An Outstanding Resource  Time owned: more than 12 months
I have read QST monthly for almost 50 years. As a Novice in the 1960s, there was much about Amateur Radio that I did not understand. Over the decades, QST has been my primary teacher. In addition, it has developed into a much more readable and better edited publication. I can't imagine that just about any Ham wouldn't find much of interest in nearly every issue. To me, reading QST each month is virtually synonymous with being an American Ham.
 
W9CW Rating: 5/5 Oct 2, 2013 19:17 Send this review to a friend
Good Read Each Issue  Time owned: more than 12 months
I find QST to be a good read with each issue, some better than others. I do wish they had more QRP design and build articles, but I understand the editorial limitations.

What consistently amazes me, however, are the posts here that denigrate QST for the number of display advertising pages. Evidently, these folks don't understand the basics, and economics, of magazine publishing. Without the display advertising pages, there wouldn't be a QST. Display advertising Net Sales determines the success or failure of any magazine... either a stand-alone, or a journal of an organization.

Refer an issue of QST back in the '50s and '60s... still a significant number of display advertising pages even then. Critique QST on its editorial content, NOT the display advertising, because without the ad pages, you wouldn't be holding it in your hands!
 
W7ASA Rating: 1/5 Oct 2, 2013 14:06 Send this review to a friend
It's A Catalog  Time owned: more than 12 months
QST many decades ago was useful, probably because of the competition from CQ, Ham Radio, 73 & etc. Now, it's SO filled with advertising that it's basically a monthly catalog for appliance operators.

I am reminded of its generally poor quality of editing and lack of proof reading whenever it's time to actually build a project from QST and the on-line community has a list of corrections for QST article misprints in schematic, parts and instructions. This was even the case for a SIMPLE Wheatstone Bridge regenerative receiver from QST. Think about THAT - many corrections required for an article about a SIMPLE regen in QST. This is a simple version of what I built as a 'kid radio' from vacuum tubes when I was 9 years old. That's just poor editing.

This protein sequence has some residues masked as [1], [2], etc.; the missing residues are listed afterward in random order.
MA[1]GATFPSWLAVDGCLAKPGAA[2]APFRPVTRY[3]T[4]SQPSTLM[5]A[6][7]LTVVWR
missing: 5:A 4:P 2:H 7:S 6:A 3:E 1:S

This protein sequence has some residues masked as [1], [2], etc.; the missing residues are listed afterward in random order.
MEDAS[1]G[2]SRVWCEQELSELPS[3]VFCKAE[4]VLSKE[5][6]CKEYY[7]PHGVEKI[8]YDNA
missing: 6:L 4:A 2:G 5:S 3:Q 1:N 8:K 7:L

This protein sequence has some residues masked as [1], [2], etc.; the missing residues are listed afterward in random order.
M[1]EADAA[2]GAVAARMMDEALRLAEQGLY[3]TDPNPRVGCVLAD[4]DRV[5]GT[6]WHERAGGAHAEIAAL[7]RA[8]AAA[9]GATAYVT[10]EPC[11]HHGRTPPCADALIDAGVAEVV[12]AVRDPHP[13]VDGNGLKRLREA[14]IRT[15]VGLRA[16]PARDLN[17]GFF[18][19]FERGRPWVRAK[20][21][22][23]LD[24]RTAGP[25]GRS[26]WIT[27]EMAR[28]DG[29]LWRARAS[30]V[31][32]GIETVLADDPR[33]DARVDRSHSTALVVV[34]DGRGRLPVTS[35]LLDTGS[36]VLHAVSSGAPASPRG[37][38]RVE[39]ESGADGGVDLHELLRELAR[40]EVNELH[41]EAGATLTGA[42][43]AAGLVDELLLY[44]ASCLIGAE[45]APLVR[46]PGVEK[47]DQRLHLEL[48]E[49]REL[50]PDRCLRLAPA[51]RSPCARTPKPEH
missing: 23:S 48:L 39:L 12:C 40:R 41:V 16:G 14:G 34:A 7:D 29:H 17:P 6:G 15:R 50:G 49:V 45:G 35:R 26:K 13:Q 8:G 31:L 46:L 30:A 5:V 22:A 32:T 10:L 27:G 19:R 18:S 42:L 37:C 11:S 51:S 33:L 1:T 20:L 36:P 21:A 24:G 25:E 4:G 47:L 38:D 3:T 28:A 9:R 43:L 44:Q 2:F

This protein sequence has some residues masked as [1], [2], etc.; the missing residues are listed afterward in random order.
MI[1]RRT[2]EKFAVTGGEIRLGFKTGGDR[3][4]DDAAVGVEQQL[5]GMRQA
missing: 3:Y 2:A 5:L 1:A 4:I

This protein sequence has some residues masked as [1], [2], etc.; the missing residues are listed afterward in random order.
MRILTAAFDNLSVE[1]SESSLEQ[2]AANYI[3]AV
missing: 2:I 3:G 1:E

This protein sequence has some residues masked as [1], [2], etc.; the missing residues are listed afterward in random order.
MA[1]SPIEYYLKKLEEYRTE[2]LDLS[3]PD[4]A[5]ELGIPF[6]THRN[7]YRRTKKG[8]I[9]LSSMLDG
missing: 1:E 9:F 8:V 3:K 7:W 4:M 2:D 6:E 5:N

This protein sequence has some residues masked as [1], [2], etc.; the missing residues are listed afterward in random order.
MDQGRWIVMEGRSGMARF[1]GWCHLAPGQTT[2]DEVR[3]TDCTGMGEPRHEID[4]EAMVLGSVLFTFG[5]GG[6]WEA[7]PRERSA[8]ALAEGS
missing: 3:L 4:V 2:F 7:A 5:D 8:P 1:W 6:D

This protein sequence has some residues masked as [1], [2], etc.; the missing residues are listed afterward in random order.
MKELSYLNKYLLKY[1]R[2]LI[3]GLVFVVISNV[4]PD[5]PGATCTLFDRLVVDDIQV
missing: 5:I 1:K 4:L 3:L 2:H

With the HUGE on-line ham radio community and all the excellent information out there about ham projects, methods, emerging technology and etc. I do not need or want QST and all the ARRL 'sign me up' junk mail that comes with it. I dropped my membership 3 years ago and never looked back. For technical lit, there are a few books from ARRL worth their salt, but most of my ham reading now comes from the internet or from RSGB.


73 de Ray
W7ASA ..._ ._

 
WB7QXU Rating: 5/5 Oct 1, 2013 19:41 Send this review to a friend
Just Love  Time owned: more than 12 months
QST covers it all. Maybe not as deep technically as some might want, but that is why I get QEX and other ARRL publications. This magazine has something for everyone from beginner to advanced. When you have been a ham for almost 40yrs well you find out the other stuff like specialty items in other publications, sometimes CQ. which I get. and CQVHF. but I can't find anything wrong with ARRL QST as it keep me informed on current trends. I look forward each month. it simply a must have.
 
K1FPV Rating: 5/5 Oct 1, 2013 09:39 Send this review to a friend
Decent Magazine, Tech Articles were Better years ago!  Time owned: more than 12 months
I've been an ARRL member now for between 45 and 50 years. Time was I was excited to see QST in my mailbox primarily for many of the construction articles.

But over the years, they are fewer and farther apart! Many of the articles now are primarily for beginners or intermediate knowledge hams. Guess that the is way the hobby is going! Time was we could all fix our own rigs when they acted up. I still do fix mine....even the new microprocessor rigs. Unfortunately, now, most guys send their rigs off to repair facilities.

At least ARRL is still there to fight for our frequencies and privileges.

Bill, K1FPV
Life Member
 
SWMAN Rating: 4/5 Oct 1, 2013 09:36 Send this review to a friend
ok for me  Time owned: more than 12 months
Nice to read and look forward to getting it every month. Some of the articles are a little over my head though.
 
DJ0RD Rating: 5/5 Oct 1, 2013 08:53 Send this review to a friend
The Only Game in Town  Time owned: more than 12 months
C'mon, QST may not be perfect, but it's the best we have, respected and read worldwide. Yes I read Ham Radio and 73 Magazines, but they are extinct, and if you think CQ is an alternative, check the reviews here. As for the Ads, think of how expensive QST would be without, and they are informative.. As for not testing what they don't like, I never have heard of any such specific instance. Just what equipment have they refused to test? Curious minds want to know. Tell us please.
Vy 73 de Bob DJ0RD/WU5T
 
KE2SX Rating: 3/5 Sep 30, 2013 15:15 Send this review to a friend
It's OK  Time owned: more than 12 months
But half of it is advertising, and they've apparently never met a radio or other reviewed gear they don't like. Guess it would scare away the advertisers.